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Seattle, feds ask for end to court-ordered supervision of city“s police


Police officers stand on the back of a vehicle as a response to a protest march that took place on Election Day in Seattle, Washington, U.S. November 3, 2020. REUTERS/Lindsey Wasson

The U.S. Justice Department and Seattle asked a federal judge on Tuesday to lift parts of a decade-long order mandating court oversight of the city’s police department, saying the city has taken steps to address a prior pattern of police misconduct.

The Seattle Police Department should be relieved of some requirements of a federal consent decree after multiple years of compliance, Assistant Attorney General Kristen Clarke told a news conference where she highlighted “significant progress” in the department’s efforts to reduce its use of force.

The department must continue work to implement police accountability and crowd management policies under a new decree proposed in a joint filing by federal attorneys and the city in the U.S. District Court for the Western District of Washington.

“Policing in Seattle looks dramatically different today than it did 10 years ago,” Clarke said. “The progress that we’ve accomplished in Seattle truly provides a model for what we can accomplish in other communities as we vigorously pursue such reforms.”

The request comes as federal attorneys investigate police practices in several major cities including Minneapolis, Phoenix and New York, according to Clarke. The probes focus in part on police response to large protests, particularly the wave of demonstrations against police brutality that followed the murder of George Floyd in 2020.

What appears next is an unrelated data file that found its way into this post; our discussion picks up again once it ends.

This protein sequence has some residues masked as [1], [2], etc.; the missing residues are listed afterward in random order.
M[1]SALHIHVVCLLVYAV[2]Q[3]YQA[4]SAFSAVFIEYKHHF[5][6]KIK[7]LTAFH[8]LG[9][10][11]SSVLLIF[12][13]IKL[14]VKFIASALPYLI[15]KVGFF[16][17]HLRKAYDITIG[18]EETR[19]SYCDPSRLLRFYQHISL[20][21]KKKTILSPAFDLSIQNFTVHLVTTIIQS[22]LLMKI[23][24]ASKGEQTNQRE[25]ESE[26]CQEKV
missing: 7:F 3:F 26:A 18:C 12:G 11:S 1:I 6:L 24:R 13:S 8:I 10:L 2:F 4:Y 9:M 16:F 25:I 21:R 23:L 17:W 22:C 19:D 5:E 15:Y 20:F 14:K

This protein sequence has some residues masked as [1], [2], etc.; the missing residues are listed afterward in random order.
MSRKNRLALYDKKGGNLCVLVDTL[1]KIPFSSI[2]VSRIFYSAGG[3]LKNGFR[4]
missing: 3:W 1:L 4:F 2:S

In 2012, the Seattle Police Department was placed under an independent, court-appointed monitor and ordered to reform after a 2011 review by the Justice Department found it regularly violated residents’ civil rights and that officers were too quick to use their batons and other weapons.

The 2011 review found that in encounters that required force, police used excessive force 20% of the time. When officers used their batons, more than half the time it was unnecessary or excessive.

Among the changes made by Seattle were the creation of a Community Police Commission, which is charged with police oversight. The city also established a team to investigate all incidents involving “serious uses of force,” Clarke said.

Since new policies and training were implemented, the force has reduced the use of serious force by 60%.

While the department has lost more than 500 officers in the past three years, Police Chief Adrian Diaz said the force has made more arrests and generated fewer complaints.

“We still have a little bit of road ahead” Diaz said. “This is not a ceiling, this is a floor for us to really continuously improve and innovate.”

The department employs about 1,200 officers, according to its website.

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